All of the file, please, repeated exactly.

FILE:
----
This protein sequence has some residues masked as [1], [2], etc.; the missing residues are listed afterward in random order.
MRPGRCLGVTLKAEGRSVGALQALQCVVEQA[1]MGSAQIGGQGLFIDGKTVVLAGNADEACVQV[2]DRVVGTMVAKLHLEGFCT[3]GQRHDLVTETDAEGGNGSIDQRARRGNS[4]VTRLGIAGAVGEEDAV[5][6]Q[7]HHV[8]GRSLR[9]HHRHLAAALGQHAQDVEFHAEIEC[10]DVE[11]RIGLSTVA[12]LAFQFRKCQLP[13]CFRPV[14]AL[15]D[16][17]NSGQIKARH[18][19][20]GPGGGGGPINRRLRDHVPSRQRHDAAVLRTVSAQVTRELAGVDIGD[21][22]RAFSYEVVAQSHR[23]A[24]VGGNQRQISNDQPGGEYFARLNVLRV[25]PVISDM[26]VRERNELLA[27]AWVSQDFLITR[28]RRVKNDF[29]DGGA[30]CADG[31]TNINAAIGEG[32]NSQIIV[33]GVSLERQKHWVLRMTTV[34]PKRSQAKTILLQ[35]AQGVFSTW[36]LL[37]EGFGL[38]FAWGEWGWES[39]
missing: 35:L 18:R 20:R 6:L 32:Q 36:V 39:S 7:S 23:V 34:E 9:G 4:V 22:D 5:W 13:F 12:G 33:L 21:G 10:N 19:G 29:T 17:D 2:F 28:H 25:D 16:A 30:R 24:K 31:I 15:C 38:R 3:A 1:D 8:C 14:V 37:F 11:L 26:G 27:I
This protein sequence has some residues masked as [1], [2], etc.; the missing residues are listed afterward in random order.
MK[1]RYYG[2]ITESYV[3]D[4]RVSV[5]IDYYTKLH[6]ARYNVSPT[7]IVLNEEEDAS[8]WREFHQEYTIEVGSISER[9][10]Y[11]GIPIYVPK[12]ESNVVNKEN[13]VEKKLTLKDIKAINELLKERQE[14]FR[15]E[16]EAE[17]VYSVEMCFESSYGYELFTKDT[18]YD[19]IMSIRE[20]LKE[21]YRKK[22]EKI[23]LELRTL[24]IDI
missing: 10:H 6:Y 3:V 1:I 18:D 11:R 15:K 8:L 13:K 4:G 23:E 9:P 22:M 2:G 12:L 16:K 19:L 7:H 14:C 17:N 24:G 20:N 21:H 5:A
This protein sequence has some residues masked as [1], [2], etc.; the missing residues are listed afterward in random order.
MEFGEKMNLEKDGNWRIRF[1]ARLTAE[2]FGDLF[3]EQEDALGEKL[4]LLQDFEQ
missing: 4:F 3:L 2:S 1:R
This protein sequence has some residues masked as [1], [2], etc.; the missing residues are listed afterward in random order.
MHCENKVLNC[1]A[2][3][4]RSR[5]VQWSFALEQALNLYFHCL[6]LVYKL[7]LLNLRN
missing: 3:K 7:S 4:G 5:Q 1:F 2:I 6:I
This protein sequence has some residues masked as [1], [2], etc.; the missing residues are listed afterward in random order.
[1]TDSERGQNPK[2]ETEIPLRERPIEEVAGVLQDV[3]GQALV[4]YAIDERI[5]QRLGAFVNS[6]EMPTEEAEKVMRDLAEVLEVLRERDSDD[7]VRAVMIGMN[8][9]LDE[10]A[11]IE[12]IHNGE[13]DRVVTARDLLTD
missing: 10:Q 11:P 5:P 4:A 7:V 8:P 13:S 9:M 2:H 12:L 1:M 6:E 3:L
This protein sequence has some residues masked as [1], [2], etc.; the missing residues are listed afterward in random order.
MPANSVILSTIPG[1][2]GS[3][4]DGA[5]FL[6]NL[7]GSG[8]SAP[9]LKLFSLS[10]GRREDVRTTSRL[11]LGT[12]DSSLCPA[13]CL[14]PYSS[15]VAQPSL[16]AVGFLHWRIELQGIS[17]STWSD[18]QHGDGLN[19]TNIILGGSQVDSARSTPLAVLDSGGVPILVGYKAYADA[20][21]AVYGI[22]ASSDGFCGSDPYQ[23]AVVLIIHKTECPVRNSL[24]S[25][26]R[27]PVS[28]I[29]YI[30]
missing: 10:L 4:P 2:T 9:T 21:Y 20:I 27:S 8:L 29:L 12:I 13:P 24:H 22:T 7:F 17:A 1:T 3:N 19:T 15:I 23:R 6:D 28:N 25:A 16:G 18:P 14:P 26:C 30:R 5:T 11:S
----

This protein sequence has some residues masked as [1], [2], etc.; the missing residues are listed afterward in random order.
MRPGRCLGVTLKAEGRSVGALQALQCVVEQA[1]MGSAQIGGQGLFIDGKTVVLAGNADEACVQV[2]DRVVGTMVAKLHLEGFCT[3]GQRHDLVTETDAEGGNGSIDQRARRGNS[4]VTRLGIAGAVGEEDAV[5][6]Q[7]HHV[8]GRSLR[9]HHRHLAAALGQHAQDVEFHAEIEC[10]DVE[11]RIGLSTVA[12]LAFQFRKCQLP[13]CFRPV[14]AL[15]D[16][17]NSGQIKARH[18][19][20]GPGGGGGPINRRLRDHVPSRQRHDAAVLRTVSAQVTRELAGVDIGD[21][22]RAFSYEVVAQSHR[23]A[24]VGGNQRQISNDQPGGEYFARLNVLRV[25]PVISDM[26]VRERNELLA[27]AWVSQDFLITR[28]RRVKNDF[29]DGGA[30]CADG[31]TNINAAIGEG[32]NSQIIV[33]GVSLERQKHWVLRMTTV[34]PKRSQAKTILLQ[35]AQGVFSTW[36]LL[37]EGFGL[38]FAWGEWGWES[39]
missing: 35:L 18:R 20:R 6:L 32:Q 36:V 39:S 7:S 23:V 34:E 9:G 4:V 22:D 5:W 13:F 12:G 33:L 21:G 10:N 19:G 29:T 17:D 2:F 28:H 25:D 16:A 30:R 24:K 31:I 15:C 38:R 3:A 1:D 8:C 14:V 37:F 11:L 26:G 27:I
This protein sequence has some residues masked as [1], [2], etc.; the missing residues are listed afterward in random order.
MK[1]RYYG[2]ITESYV[3]D[4]RVSV[5]IDYYTKLH[6]ARYNVSPT[7]IVLNEEEDAS[8]WREFHQEYTIEVGSISER[9][10]Y[11]GIPIYVPK[12]ESNVVNKEN[13]VEKKLTLKDIKAINELLKERQE[14]FR[15]E[16]EAE[17]VYSVEMCFESSYGYELFTKDT[18]YD[19]IMSIRE[20]LKE[21]YRKK[22]EKI[23]LELRTL[24]IDI
missing: 10:H 6:Y 3:V 1:I 18:D 11:R 15:K 8:L 13:K 4:G 23:E 9:P 22:M 2:G 12:L 16:K 19:L 7:H 14:C 17:N 24:G 20:N 21:H 5:A
This protein sequence has some residues masked as [1], [2], etc.; the missing residues are listed afterward in random order.
MEFGEKMNLEKDGNWRIRF[1]ARLTAE[2]FGDLF[3]EQEDALGEKL[4]LLQDFEQ
missing: 4:F 3:L 2:S 1:R
This protein sequence has some residues masked as [1], [2], etc.; the missing residues are listed afterward in random order.
MHCENKVLNC[1]A[2][3][4]RSR[5]VQWSFALEQALNLYFHCL[6]LVYKL[7]LLNLRN
missing: 3:K 7:S 4:G 5:Q 1:F 2:I 6:I
This protein sequence has some residues masked as [1], [2], etc.; the missing residues are listed afterward in random order.
[1]TDSERGQNPK[2]ETEIPLRERPIEEVAGVLQDV[3]GQALV[4]YAIDERI[5]QRLGAFVNS[6]EMPTEEAEKVMRDLAEVLEVLRERDSDD[7]VRAVMIGMN[8][9]LDE[10]A[11]IE[12]IHNGE[13]DRVVTARDLLTD
missing: 10:Q 11:P 5:P 4:A 7:V 8:P 13:S 9:M 2:H 12:L 1:M 6:E 3:L
This protein sequence has some residues masked as [1], [2], etc.; the missing residues are listed afterward in random order.
MPANSVILSTIPG[1][2]GS[3][4]DGA[5]FL[6]NL[7]GSG[8]SAP[9]LKLFSLS[10]GRREDVRTTSRL[11]LGT[12]DSSLCPA[13]CL[14]PYSS[15]VAQPSL[16]AVGFLHWRIELQGIS[17]STWSD[18]QHGDGLN[19]TNIILGGSQVDSARSTPLAVLDSGGVPILVGYKAYADA[20][21]AVYGI[22]ASSDGFCGSDPYQ[23]AVVLIIHKTECPVRNSL[24]S[25][26]R[27]PVS[28]I[29]YI[30]
missing: 10:L 4:P 2:T 9:T 21:Y 20:I 27:S 8:L 29:L 12:I 13:P 24:H 22:T 7:F 17:A 1:T 3:N 19:T 15:I 23:R 6:D 28:N 25:A 16:G 18:P 14:P 26:C 30:R 5:T 11:S